After a person has successfully completed detox, follow-up treatment is usually recommended in order to prevent relapse. This follow-up typically includes therapy and possibly medication (at this stage, it may include medication that helps to reduce cravings for alcohol).

Therapy usually involves cognitive behavioral therapy (CBT) since it has been known to be extremely effective. CBT typically emphasizes regaining control over reactions to triggers and the decision-making process involved with drinking and developing coping skills and lifestyle changes.

It is best to plan to engage in such aftercare services for about 1 year after completing an alcohol detox program.1

Choosing a Detox Center

Step 1

Compile a list of your goals, needs, and circumstances. For medication-assisted treatment, some important factors to consider include:8

  • Are you pregnant or trying to conceive?
  • Are you at risk for binge drinking?
  • Do you have other health problems that are induced by or exacerbated by drinking (e.g., heart problems, anxiety, depression, PTSD, cardiac disease)?
  • Do you have social or legal problems caused or worsened by drinking?

If you have another medical condition or mental health disorder, an inpatient program may make more sense. If you’ve struggled for a long time to stop drinking or if you are feeling isolated or without a strong social network, a residential program might make more sense for you.

Step 2

Speak with your physician about your interest in an alcohol detox center and program. Given that your physician knows your medical history, you and your physician can work together to come up with a plan. This is also a good idea because, with your primary care doctor involved in your care, you can have a more complete team of professionals working with you.

Step 3

Consider the quality of various detox programs, their cost and location, and what your health insurance plan covers in order to identify specific programs that could work for you. It helps to be prepared with a list of questions for your insurance company, such as:1

  • What types of services does my plan cover? Detox, inpatient or outpatient rehab, residential rehab?
  • How do they decide what services to cover?
  • What are my copays and other costs?

It also helps to be prepared with a list of questions to ask the treatment facilities you are considering, such as:1

  • What type of health insurance do you accept?
  • What are the credentials of your staff? Are they licensed?
  • Do you offer both group and/or individual therapy as well as medication treatment?
  • Do you offer to counsel prior to starting the detox program?
  • Is telemedicine a possibility?
  • How do you help prevent severe withdrawal symptoms?
  • How do you help prevent relapse?
  • Do you provide an aftercare program or refer to those that do?

If the treatment facility or program you are considering doesn’t provide therapy to prepare for detox, or if you want to get started with therapy in general, you want to find a psychotherapist (a licensed counselor or psychologist) who specializes in the treatment of substance use disorders.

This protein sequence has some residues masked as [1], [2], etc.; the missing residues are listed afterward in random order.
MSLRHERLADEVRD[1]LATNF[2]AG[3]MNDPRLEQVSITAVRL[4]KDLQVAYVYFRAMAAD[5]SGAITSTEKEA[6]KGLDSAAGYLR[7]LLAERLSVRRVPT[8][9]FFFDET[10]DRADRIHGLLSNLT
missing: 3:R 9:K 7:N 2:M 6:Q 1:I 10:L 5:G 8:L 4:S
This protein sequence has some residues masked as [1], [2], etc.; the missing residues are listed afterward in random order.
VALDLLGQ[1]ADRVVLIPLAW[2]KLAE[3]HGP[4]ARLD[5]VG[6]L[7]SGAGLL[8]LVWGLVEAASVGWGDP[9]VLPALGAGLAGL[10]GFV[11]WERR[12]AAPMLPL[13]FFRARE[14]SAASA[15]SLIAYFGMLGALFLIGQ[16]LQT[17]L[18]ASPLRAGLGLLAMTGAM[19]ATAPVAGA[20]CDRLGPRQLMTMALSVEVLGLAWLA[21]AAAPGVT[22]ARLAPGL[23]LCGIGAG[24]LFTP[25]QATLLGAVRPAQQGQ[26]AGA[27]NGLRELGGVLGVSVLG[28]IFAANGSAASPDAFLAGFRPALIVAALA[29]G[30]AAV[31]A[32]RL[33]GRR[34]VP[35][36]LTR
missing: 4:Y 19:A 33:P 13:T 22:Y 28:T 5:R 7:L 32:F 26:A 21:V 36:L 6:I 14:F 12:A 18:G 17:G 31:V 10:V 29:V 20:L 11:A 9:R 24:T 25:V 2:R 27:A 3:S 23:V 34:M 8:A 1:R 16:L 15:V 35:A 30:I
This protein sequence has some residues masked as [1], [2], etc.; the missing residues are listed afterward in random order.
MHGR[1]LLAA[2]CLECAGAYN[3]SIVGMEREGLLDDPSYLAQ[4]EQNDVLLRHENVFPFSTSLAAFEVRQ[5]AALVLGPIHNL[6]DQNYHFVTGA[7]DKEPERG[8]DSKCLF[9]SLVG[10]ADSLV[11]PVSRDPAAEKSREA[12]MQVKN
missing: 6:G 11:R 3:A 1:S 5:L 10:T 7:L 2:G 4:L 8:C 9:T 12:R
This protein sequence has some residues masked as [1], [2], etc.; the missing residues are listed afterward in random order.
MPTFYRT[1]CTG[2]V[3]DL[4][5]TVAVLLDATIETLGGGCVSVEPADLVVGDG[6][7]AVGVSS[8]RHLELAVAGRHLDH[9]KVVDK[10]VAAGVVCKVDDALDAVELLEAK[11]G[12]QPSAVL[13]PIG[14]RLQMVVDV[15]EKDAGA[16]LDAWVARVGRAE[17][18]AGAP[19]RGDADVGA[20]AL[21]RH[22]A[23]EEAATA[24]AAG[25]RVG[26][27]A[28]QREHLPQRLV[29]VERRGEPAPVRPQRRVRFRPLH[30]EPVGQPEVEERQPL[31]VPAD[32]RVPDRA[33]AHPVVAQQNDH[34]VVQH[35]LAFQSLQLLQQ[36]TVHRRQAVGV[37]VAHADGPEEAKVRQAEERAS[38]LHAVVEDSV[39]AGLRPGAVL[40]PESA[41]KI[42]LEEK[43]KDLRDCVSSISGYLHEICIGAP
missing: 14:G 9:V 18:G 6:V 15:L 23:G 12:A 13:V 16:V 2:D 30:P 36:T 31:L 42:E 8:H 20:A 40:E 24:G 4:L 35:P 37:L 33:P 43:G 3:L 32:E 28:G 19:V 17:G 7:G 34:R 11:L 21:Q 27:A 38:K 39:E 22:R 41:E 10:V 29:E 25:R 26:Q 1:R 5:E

Licensed counselors have a masters-level education; they can include:

  • Licensed Clinical Social Workers (LCSW)
  • Licensed Marriage and Family Therapists (LMFT)
  • Licensed Chemical Dependency Counselors (LCDC)

A psychologist has a doctorate in psychology (PhD), and a psychiatrist is a medical doctor (MD) who specializes in psychiatric issues. Psychiatrists primarily provide medication treatment, but some may do therapy as well. It is important that the mental health professional be licensed in the state that you reside.

Depending on the psychotherapist’s assessment, it is possible you can work with them for outpatient therapy while getting outpatient medication treatment at a different facility. Talk with your health insurance company or primary care doctor for referrals to professionals who provide substance use treatment.

Detox is a very critical part of recovery from a severe AUD. It is important that you (or a loved one) find the best detox center and program that meets your needs. If you are looking for information on Alcoholics Anonymous meetings and local detox centers for yourself or a loved one, call 800-948-8417 Question iconCalls are forwarded to these paid advertisers .


  1. WebMD. (n.d.) Alcohol detox and rehab programs: What to know.
  2. Das, S.K. (2020). Detoxification of drug and substance abuse.
  3. Ghodsian, S., Brady, T.J., Eller, K., Madover, S., Beeson, D. & Marchman, D. (2018). Telemedicine detoxification treatment for alcohol, opioid, or sedative-use, hypnotic-use or anxiolytic-use disordersAddictive Disorders and Their Treatment, 17(3), 143-146.
  4. Davis, C. (2018). Home detox – supporting patients to overcome alcohol addiction. Australian Prescriber, 41(6), 180-182.
  5. Croxford, A., Notley, C.J., Maskrey, V., Holland, R. & Kouimtsidis, C. (2014). Behavioral therapy preparation for alcohol detoxificationJournal of Substance Use, 20(1), 61-68.
  6. Perry, E.C. (2014). Inpatient management of acute alcohol withdrawal syndromeCNS Drugs, 28, 401-410.
  7. Firth, G. & Manzo, L.G. (2021) How alcohol affects nutrition and endurance [University student health center resources page].
  8. Roberson, C. (2015). Alcohol Use Disorder-Medication Assisted Treatment.